One small tool that’s already giving reason for hope is a set of cards Tim and colleagues have created explaining AI in simple language. “We think too much has been written about AI in academia, and we wanted it to create a resource that was practical and accessible,” Tim says.
Anfield is the first community to test out the cards fully. Tim says they’ve been blown away by how much people love them.
Unaccustomed to being provided with such “classy” materials, Anfield residents have expressed great delight with the visually pleasing, card-stock materials. Even this resource is underscoring for them that this approach is different, Tim says.
Billy is one of those residents who participated in the initial AI training and plans to be involved going forward.
He says he’s most enjoyed the project “bits,” where he’s had to do something with what he had been taught.
|Billy Marrat (centre) presenting his dream for his immediate neighbourhood.|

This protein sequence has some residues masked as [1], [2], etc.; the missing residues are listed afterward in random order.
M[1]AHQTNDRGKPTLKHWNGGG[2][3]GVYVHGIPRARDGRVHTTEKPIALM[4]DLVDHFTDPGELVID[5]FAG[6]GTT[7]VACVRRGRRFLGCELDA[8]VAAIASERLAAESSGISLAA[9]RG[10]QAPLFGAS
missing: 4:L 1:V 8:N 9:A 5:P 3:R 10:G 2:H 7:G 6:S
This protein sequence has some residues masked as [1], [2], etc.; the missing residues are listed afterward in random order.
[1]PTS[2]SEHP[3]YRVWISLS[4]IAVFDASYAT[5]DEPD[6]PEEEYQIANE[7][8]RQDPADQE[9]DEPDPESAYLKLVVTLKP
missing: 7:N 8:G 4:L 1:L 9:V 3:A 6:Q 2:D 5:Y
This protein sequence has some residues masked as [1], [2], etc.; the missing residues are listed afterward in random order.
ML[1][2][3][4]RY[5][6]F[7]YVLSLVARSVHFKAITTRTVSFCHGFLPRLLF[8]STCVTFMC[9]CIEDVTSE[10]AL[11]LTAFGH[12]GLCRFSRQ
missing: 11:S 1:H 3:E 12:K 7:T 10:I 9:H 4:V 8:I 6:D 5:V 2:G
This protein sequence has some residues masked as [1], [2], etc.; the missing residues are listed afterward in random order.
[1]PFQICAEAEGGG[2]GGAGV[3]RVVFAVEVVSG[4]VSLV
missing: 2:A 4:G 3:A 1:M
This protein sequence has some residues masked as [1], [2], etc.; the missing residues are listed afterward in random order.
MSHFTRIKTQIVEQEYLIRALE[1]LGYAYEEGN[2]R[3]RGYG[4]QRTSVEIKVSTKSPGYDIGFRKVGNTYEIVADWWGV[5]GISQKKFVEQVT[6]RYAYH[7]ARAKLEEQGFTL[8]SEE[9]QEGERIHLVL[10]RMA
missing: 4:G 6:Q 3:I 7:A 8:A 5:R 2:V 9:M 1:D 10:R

One of the exercises he especially liked was to depict his vision for Anfield.
He created a decayed tree to represent how it is today and then a young sapling to signal its renewal, with various branches detailing what’s different, such as more younger and older people engaging together to make their community better.
Like Tim, the best he sees happening with this is that the whole community gets involved in some way.
And that, he adds, will also be the biggest challenge.
“Imagine Anfield is a good idea. A lot of people want it.
“But the thing is they won’t get off their backsides to do anything about it.
"For too long it’s been all about look after No 1, and as long as you’re alright jack, don’t worry about anyone else.
“That’s what I’m trying to implore them to do. Get involved!” Billy says.
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Michelle Strutzenberger has been a Generative Journalist and curator with Axiom News for more than 15 years.
She's most grateful for the incredible people she gets to work with every day at Axiom News, as well as the many other amazing folks she's encountered through this work.
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- The Canadian Community Economic Development Network